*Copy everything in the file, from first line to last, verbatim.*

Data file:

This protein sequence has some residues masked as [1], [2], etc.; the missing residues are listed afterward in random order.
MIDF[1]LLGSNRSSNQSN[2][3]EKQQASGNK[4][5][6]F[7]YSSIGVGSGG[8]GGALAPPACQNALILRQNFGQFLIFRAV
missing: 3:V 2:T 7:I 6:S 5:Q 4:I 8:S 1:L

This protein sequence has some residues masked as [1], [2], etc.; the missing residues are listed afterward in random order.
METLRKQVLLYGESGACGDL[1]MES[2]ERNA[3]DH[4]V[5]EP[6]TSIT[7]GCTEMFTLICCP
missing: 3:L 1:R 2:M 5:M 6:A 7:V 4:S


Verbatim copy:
This protein sequence has some residues masked as [1], [2], etc.; the missing residues are listed afterward in random order.
MIDF[1]LLGSNRSSNQSN[2][3]EKQQASGNK[4][5][6]F[7]YSSIGVGSGG[8]GGALAPPACQNALILRQNFGQFLIFRAV
missing: 3:V 2:T 7:I 6:S 5:Q 4:I 8:S 1:L

This protein sequence has some residues masked as [1], [2], etc.; the missing residues are listed afterward in random order.
METLRKQVLLYGESGACGDL[1]MES[2]ERNA[3]DH[4]V[5]EP[6]TSIT[7]GCTEMFTLICCP
missing: 3:L 1:R 2:M 5:M 6:A 7:V 4:S